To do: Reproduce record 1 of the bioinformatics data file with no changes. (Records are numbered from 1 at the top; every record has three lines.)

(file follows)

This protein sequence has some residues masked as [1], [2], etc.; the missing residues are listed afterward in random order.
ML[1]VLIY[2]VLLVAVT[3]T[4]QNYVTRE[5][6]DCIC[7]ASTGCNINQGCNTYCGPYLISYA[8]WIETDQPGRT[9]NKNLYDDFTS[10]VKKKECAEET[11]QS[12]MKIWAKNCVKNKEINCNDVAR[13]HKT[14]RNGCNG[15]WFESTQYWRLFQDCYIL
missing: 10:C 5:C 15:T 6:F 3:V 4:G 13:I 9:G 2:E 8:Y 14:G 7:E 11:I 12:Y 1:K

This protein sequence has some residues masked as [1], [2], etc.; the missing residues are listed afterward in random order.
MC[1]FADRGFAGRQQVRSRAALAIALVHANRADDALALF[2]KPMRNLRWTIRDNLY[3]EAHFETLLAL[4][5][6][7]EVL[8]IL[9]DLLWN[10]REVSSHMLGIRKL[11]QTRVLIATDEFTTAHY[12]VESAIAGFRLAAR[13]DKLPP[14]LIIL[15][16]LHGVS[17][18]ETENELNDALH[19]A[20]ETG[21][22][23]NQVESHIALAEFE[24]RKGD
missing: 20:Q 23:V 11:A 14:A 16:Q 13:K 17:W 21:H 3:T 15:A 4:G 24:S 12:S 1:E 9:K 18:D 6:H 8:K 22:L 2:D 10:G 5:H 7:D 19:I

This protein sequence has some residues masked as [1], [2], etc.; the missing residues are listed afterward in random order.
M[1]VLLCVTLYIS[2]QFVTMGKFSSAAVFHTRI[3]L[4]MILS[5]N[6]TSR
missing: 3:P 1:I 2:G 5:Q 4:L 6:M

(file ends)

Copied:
This protein sequence has some residues masked as [1], [2], etc.; the missing residues are listed afterward in random order.
ML[1]VLIY[2]VLLVAVT[3]T[4]QNYVTRE[5][6]DCIC[7]ASTGCNINQGCNTYCGPYLISYA[8]WIETDQPGRT[9]NKNLYDDFTS[10]VKKKECAEET[11]QS[12]MKIWAKNCVKNKEINCNDVAR[13]HKT[14]RNGCNG[15]WFESTQYWRLFQDCYIL
missing: 10:C 5:C 15:T 6:F 3:V 4:G 13:I 9:G 2:E 8:Y 14:G 7:E 11:I 12:Y 1:K